Judit

Co-Founder ManagerUp


Meetings are a necessary part of running a business. Some employees spend as much as 5.5 hours a week in meetings. Business executives, like you, may spend a lot more time in a chair hearing reports, planning strategy and chewing on tasteless, mass-produced food.

The food at the meeting can change the tone and productivity of the meeting. How many of those powdered sugar-covered doughnuts have you eaten or stared at? Sit there long enough and you know you will eat them.

How many times have you left a meeting feeling like you’d been hit by a lunch truck? This kind of food drags you down and keeps you from being productive for quite a while afterward.

Your time is important. You need to make the most of it. When meeting food drags you down, then you are not getting the most bang for the buck with the meetings.

 

Executive Summary:

healthy eating at work

Eat Better. Work Smarter

Some meetings do require food. Very early morning, around noon and evening meetings, need something to draw people to the meeting and keep them there.

Better food means more productive meetings. It also means better health for you, which means you are that much more effective at your job.

At the same time, you don’t want food that is going to slow people, and yourself down. Certain foods tell the body to slow down and pay attention to digestion.

The Huffington Post  says that junk food with a lot of gluten and sugar is to blame. Doughnuts are packed with both. Science says the parasympathetic nervous system reacts to a load of sugar and gluten like Wall Street reacts to The Fed raising interest rates. Everything slows down. Besides which, junk food adds unnecessary pounds and that slows you down even more.

Food at the business meetings may make you more productive. Learn how to make the right food choices.CLICK TO TWEET

 

1. Don’t Go Hungry to Meetings

You’ve got two main choices about meetings and food. First, don’t go hungry to your meeting. If you show up hungry, you’ll be tempted to eat. The best thing you can do to avoid eating at a meeting is to eat before the meeting.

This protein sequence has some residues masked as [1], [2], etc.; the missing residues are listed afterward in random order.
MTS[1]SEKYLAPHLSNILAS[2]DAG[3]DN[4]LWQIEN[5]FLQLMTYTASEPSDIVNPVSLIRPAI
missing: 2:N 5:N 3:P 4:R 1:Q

2. Take Your Own Food

If someone questions this, explain it’s part of a nutrition program you are on to improve your health and get more done in the office.

 

3. Organize Short Meetings

Short means things get done quickly. You do not waste time and you can get back to business. No matter when the short meeting is scheduled, water only.

If you’re going to be there less than 30 minutes, people don’t need to waste time grazing a table of food. They spend time looking for plates and napkins. When they’re finished with the food, then they have to hunt for a trash can. It’s a waste of time.

A cup can be left on the table because it does not take up the same space as a plate and cup.

 

4. Cut the Sugar

Avoid fruit juice or carbonated sodas. The sugar is not good for you and fruit drinks are packed with sugar. The carbonation, especially in a short meeting, leads to feeling bloated because of the CO2 buildup in the stomach. In a short meeting, most people will try to drink the whole drink because they don’t want to waste it.

 

5. Don’t Drink Calories

Do have some water, especially for people who are speaking. They may need something to lubricate their vocal cords. For everyone else, stick to water and coffee with non-sugar sweeteners, says  the Center for Total Health. If it is an early morning meeting, coffee is pretty much a requirement.

If you can handle it, drink it black. Dumping in sugar engages that parasympathetic nervous system. Energy is diverted from the brain to the digestive system. Anyone who really needs coffee will drink it black or with artificial sweeteners.

Sometimes, green tea is a good choice too, but that’s harder to come by than coffee.

 

6. Politely Decline

If you are at a meeting with a food table, coffee, and sugary beverages, politely decline. In some cultures, especially the Southern United States, it’s considered rude to turn down food. Be polite but still, say no. Come up with a reason to avoid the food while not insulting the host.

 

Other Tips:

Put food to the side. If the food is in the middle of the meeting table, people will be reaching across. It’s a distraction. If put to the side, people will be reluctant to get up from the meeting table.

 

Get more healthy ideas on our top diet books selected with executives in mind.  Start building healthy eating habits in your executive life.

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What other strategies would you add to this list? Please, share your ideas with us in the comments!

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